After recovering from the savory shock of seeing House of the Dead: Overkill running on my Wii, I stumbled headlong into a steaming vat of déjà vu. Sega's new light-gun rail-shooter breaks no new gameplay ground. Aim your Wiimote at Zombies and kill kill kill. The game sticks closely to its arcade roots, easing the difficulty, presumably, for the non-hardcore Wii audience that will, ironically, never buy this game anyway.
The real action in Overkill, and the déjà vu, is all about STYLE. This game is a nasty love letter to trash-cinema aficionados who will gleefully unpack its self-conscious funkalicious 70s B-movie homage and pastiche. Overkill is a mixtape medley of blood that relies on the power of one medium to dismantle another. It's a pop culture funhouse, especially if you're a gamer / movie-lover of a certain age, and it's well worth a visit. Just make sure the kids, if you've got 'em, are in bed. Overkill is absolutely an adult game with enough violence, gore, and F-bombs to melt your Wii's innards.
But wait a minute. We don't want our games to be like movies, do we? Yes, we do, when the game smartly employs the audiovisual tropes and genre-language of cinema as a framework for showcasing an experience that benefits from such treatment. Overkill isn't a game trying to be a movie. It's a game that leverages the grimy exploitation-film aesthetic and recasts a fairly standard zombie shooting game as a raucous and self-aware deconstruction.
I know. Academics like me are suckers for this stuff. Sure, Overkill is a simple light-gun game with a 70s exploitation-movie vibe. But if you look a little closer, everything is heavily mediated. Overkill isn't inspired by 70s splatter flics or Romero zombie films at all. Its real inspiration is Tarantino/Rodriguez's Grindhouse films, which were, in turn, inspired by 70s films.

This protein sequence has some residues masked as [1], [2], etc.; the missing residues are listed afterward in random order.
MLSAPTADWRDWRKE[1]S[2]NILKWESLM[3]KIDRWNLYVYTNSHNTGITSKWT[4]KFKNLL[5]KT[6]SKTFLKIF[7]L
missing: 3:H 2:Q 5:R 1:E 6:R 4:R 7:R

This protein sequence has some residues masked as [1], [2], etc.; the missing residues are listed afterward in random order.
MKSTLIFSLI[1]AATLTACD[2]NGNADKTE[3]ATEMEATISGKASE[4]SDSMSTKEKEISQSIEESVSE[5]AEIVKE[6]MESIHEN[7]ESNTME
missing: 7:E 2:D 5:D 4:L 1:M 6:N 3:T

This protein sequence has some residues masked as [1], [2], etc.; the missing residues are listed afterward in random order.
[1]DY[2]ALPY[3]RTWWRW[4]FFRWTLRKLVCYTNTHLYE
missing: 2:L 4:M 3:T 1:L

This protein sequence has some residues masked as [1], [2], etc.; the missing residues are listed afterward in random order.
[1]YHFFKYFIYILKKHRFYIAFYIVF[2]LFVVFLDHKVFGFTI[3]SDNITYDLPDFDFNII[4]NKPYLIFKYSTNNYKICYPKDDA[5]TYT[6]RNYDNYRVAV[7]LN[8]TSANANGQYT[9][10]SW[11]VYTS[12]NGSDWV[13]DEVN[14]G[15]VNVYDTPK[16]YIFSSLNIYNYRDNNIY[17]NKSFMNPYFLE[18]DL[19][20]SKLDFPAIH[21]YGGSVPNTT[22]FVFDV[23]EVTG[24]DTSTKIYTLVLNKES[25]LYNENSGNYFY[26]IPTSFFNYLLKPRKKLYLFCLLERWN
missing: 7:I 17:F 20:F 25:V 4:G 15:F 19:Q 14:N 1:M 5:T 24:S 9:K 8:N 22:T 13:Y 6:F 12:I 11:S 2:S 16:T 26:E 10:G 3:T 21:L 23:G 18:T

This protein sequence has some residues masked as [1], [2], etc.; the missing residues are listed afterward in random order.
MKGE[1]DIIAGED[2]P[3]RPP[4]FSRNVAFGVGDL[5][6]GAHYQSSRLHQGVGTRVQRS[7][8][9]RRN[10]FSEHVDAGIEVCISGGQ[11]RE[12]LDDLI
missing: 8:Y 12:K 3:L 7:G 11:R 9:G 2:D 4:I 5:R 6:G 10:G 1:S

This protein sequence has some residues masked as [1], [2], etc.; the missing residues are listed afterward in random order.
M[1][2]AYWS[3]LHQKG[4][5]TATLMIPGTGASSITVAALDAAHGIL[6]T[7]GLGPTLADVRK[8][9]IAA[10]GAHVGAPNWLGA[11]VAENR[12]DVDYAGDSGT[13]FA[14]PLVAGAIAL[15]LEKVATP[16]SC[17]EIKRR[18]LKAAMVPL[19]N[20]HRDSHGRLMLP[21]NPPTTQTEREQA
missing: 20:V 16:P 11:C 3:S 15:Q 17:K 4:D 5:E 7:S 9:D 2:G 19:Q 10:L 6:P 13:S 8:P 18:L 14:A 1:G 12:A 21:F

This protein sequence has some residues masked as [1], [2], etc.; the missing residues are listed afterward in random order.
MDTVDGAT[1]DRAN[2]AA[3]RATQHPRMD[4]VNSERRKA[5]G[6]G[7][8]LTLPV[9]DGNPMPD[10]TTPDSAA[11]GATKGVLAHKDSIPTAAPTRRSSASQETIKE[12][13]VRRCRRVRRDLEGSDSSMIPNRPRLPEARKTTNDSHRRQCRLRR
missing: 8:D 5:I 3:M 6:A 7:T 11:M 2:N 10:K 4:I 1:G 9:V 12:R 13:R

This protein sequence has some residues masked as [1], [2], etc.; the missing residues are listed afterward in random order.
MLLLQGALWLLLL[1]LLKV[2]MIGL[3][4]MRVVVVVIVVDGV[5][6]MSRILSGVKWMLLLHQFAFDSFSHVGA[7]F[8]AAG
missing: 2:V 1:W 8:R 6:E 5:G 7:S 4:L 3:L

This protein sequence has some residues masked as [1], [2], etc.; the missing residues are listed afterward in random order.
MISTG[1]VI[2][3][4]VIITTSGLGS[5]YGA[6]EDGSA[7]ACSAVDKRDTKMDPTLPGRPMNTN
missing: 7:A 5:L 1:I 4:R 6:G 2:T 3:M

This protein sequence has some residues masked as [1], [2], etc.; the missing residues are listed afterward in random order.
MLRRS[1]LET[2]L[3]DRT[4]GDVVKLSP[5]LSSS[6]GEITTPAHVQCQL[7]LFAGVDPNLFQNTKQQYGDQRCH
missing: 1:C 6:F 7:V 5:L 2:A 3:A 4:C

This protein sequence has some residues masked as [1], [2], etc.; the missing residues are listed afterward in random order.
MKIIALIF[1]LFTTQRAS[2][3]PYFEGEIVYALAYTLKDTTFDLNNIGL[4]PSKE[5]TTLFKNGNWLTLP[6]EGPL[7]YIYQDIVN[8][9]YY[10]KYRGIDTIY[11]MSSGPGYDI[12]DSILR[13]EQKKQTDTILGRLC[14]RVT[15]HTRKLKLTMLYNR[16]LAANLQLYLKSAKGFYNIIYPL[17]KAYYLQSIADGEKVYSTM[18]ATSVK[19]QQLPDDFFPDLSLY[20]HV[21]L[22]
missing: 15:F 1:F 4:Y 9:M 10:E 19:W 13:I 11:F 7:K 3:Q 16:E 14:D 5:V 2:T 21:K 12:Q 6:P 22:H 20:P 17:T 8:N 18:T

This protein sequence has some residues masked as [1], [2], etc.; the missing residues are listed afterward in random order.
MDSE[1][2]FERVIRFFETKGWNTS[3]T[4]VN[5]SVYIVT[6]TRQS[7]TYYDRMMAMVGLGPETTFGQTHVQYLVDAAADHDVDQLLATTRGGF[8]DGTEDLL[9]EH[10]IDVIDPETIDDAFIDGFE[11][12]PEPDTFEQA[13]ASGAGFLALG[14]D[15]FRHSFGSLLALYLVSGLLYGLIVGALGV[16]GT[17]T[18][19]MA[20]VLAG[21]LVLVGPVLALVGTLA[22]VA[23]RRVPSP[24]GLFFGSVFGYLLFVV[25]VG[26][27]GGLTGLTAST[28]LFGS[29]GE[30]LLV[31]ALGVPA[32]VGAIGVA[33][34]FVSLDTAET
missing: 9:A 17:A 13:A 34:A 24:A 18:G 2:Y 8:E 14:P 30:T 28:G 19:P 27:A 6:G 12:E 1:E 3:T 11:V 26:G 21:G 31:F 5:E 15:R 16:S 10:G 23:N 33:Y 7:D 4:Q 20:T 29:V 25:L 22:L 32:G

The badly scratched "film" look and the gravel-voiced narrator convey the trappings of the originals, but everything is a little more pumped up, exaggerated, garish, ala Tarentino/Rodriguez. Detective Isaac Washington (who shares his name with The Love Boat's bartender, by the way) owes more to Samuel L. Jackson than Fred Williamson. And the zombies in Overkill more closely resemble Resident Evil undead than anything George Romero created.
Complicating the genre hodgepodge is Overkill's status as a House of the Dead game, which brings with it a slew of other conventions that must be packaged into the medley. Interestingly, the developers at Headstrong Games originally intended to maintain the traditional House of the Dead look, then briefly considered a steampunk theme, before finally settling on the grindhouse aesthetic. Clearly, they thought the simple gameplay could be transported to other settings, but they wisely went well beyond simply relocating the game. BritishGaming has a terrific account of the game's evolution, including lots of revealing quotes from the designers.
House of the Dead: Overkill is a victory of style over substance. It suffers from framerate issues, repetitive gameplay, dumb and predictable AI, endless duplicate zombies, and a general lack of new ideas. You should definitely check it out.